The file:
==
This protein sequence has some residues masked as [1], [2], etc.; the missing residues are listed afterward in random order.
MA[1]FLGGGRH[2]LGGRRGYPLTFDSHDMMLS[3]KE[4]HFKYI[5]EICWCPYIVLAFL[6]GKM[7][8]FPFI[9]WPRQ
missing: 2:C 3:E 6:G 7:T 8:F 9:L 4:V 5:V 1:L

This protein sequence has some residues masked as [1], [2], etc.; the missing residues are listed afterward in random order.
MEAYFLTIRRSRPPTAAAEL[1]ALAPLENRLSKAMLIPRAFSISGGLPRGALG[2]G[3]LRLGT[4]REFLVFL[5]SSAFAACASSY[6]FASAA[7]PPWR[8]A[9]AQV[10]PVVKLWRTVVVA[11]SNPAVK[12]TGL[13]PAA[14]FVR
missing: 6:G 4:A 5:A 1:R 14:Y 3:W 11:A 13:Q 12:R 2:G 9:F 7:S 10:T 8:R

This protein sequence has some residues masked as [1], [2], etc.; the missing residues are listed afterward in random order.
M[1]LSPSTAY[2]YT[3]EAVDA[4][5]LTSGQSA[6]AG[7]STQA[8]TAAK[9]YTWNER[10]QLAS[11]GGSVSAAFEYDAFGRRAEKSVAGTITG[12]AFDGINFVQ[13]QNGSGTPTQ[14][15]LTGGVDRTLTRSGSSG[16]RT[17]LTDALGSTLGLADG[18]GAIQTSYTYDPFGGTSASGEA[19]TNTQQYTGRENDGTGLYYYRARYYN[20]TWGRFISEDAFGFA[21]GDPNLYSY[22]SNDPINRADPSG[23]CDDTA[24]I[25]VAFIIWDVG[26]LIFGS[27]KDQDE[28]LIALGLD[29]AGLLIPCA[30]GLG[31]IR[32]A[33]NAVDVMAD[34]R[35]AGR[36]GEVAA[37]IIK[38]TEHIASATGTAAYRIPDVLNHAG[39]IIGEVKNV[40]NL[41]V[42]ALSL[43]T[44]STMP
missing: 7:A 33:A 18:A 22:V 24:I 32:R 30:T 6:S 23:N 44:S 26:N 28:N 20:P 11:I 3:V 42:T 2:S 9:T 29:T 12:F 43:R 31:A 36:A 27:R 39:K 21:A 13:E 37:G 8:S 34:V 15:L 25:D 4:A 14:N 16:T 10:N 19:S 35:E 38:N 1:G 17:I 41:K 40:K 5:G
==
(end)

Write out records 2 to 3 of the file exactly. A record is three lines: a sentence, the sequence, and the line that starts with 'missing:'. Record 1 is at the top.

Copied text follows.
This protein sequence has some residues masked as [1], [2], etc.; the missing residues are listed afterward in random order.
MEAYFLTIRRSRPPTAAAEL[1]ALAPLENRLSKAMLIPRAFSISGGLPRGALG[2]G[3]LRLGT[4]REFLVFL[5]SSAFAACASSY[6]FASAA[7]PPWR[8]A[9]AQV[10]PVVKLWRTVVVA[11]SNPAVK[12]TGL[13]PAA[14]FVR
missing: 6:G 4:A 5:A 1:R 14:Y 3:W 11:A 13:Q 12:R 2:G 9:F 7:S 10:T 8:R

This protein sequence has some residues masked as [1], [2], etc.; the missing residues are listed afterward in random order.
M[1]LSPSTAY[2]YT[3]EAVDA[4][5]LTSGQSA[6]AG[7]STQA[8]TAAK[9]YTWNER[10]QLAS[11]GGSVSAAFEYDAFGRRAEKSVAGTITG[12]AFDGINFVQ[13]QNGSGTPTQ[14][15]LTGGVDRTLTRSGSSG[16]RT[17]LTDALGSTLGLADG[18]GAIQTSYTYDPFGGTSASGEA[19]TNTQQYTGRENDGTGLYYYRARYYN[20]TWGRFISEDAFGFA[21]GDPNLYSY[22]SNDPINRADPSG[23]CDDTA[24]I[25]VAFIIWDVG[26]LIFGS[27]KDQDE[28]LIALGLD[29]AGLLIPCA[30]GLG[31]IR[32]A[33]NAVDVMAD[34]R[35]AGR[36]GEVAA[37]IIK[38]TEHIASATGTAAYRIPDVLNHAG[39]IIGEVKNV[40]NL[41]V[42]ALSL[43]T[44]STMP
missing: 7:A 33:A 18:A 22:V 24:I 32:R 30:T 6:S 23:N 44:S 26:N 28:N 20:P 11:I 3:V 42:T 2:S 9:T 29:T 12:F 43:R 31:A 36:A 27:R 39:K 21:A 13:E 37:G 8:S 34:V 15:L 25:D 4:A 14:N 16:T 10:N 19:S 35:E 38:N 1:G 17:I 41:K 40:K 5:G